Rose, you naughty girl, don’t smoke in bed! (How does she keep her glossy fire-engine red lipstick from smearing the sheets?)
Fate brings the Loomises together with Polly and Ray Cutler (Jean Peters and Casey Adams, a.k.a. actor/composer Max Showalter from Sixteen Candles, among others). Polly and Ray are at the falls for their late honeymoon, long delayed by eager-beaver Ray’s demanding job as a cereal executive. Ray brings his Winston Churchill book with him (he’s a regular Lance Romance, that Ray), but he promises Polly that “It’ll be as good as a regular honeymoon.” “It should be better,” Polly replies teasingly. “I’ve got my union card now.” They laugh and snuggle, and that’s one of the few happy moments Polly and Ray have together before the Loomises make their honeymoon into a living hell.

Loving a wily vixen like Rose would give any guy a headache!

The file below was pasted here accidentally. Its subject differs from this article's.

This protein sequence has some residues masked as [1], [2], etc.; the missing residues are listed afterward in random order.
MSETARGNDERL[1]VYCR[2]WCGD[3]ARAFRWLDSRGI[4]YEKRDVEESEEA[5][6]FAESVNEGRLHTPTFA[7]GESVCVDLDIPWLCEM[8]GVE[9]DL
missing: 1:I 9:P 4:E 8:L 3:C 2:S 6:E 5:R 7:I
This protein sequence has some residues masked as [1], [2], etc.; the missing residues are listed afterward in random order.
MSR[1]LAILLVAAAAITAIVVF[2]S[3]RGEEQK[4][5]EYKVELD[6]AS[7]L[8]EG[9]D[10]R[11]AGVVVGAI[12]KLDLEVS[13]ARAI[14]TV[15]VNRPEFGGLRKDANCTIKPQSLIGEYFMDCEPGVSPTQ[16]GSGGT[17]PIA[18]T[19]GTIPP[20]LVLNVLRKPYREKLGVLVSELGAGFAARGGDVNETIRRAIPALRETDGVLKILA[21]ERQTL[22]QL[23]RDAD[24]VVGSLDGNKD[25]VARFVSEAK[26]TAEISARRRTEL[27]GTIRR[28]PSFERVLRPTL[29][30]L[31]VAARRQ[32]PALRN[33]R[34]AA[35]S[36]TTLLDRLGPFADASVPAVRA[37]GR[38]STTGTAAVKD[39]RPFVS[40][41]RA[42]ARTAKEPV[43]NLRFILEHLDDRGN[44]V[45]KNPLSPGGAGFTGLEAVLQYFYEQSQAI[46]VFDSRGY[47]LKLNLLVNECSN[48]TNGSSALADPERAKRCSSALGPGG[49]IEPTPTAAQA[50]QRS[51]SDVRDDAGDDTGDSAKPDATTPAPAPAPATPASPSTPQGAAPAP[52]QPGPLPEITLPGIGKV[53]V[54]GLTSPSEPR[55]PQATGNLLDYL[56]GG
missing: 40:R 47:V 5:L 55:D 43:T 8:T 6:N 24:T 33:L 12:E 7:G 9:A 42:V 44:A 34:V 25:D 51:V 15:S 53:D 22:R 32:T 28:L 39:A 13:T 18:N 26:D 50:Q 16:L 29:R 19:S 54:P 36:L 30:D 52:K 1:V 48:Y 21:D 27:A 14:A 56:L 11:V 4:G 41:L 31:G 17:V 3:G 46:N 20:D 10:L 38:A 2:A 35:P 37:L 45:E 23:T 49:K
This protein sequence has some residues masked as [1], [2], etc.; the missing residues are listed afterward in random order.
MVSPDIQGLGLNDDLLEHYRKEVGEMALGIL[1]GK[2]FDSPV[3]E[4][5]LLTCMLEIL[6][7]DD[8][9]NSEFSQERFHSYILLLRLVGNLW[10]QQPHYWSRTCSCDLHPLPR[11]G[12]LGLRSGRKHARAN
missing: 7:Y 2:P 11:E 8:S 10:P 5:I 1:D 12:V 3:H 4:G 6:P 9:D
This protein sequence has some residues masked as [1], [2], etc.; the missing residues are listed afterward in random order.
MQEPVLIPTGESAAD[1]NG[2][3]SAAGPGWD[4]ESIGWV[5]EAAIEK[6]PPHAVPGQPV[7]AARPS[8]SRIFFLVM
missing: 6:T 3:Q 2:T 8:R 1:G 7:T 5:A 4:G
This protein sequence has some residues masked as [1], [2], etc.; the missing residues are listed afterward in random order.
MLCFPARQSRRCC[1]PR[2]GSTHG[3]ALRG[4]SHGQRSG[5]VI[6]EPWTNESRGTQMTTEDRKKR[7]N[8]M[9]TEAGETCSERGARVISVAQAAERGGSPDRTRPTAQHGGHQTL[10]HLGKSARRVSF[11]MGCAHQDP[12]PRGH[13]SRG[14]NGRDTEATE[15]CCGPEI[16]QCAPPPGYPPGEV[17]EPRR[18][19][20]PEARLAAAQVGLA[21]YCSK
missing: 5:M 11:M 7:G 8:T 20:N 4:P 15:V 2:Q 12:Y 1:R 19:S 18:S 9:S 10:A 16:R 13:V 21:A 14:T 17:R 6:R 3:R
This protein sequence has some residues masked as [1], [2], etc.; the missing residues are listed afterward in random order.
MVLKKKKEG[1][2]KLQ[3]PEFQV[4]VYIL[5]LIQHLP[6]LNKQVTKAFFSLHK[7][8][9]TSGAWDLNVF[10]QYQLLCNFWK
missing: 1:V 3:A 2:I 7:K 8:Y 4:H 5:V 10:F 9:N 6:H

*SMASH!* "Uh, sorry; can't stand that darn
'I gave my love a cherry' song!"
Things get creepy, starting with small, mild inconveniences, like our lovebirds settling for a cabin with a so-so view because Rose and the unwell George are still in the cabin Polly and Ray were supposed to have. While the Cutlers enjoy their tour of the falls, Polly spies Rose making out with her hunky hottie. At an outdoor party that evening, Polly almost misses a romantic moment watching the falls’ light show with Ray because she’s bandaging George’s hand after he cuts himself breaking Rose’s favorite romantic record in a rage. For her part, Rose just sits there and smirks. (It reminded me of the toga party scene in Animal House when, out of nowhere, John Belushi busts up folkie Stephen Bishop’s guitar, then gives it back to him with a deadpan “Sorry.”) Our sympathetic honeymooners get fed-up as they’re reluctantly pulled deeper into the Loomises’ problems, not realizing wily Rose is setting them up as witnesses to George’s increasingly shaky mental state, all the better to make his eventual death look like suicide. Like that’s not enough, Ray’s ridiculously jolly boss, Mr. Kettering (Don Wilson, from Jack Benny’s various shows) and his wife (Lurene Tuttle from Psycho and oodles of TV shows) show up, eager to sightsee with the Cutlers and schmooze with Ray about giving him a raise because of his prize-winning shredded wheat promotion idea, turning the honeymoon into a busman’s holiday. Oy!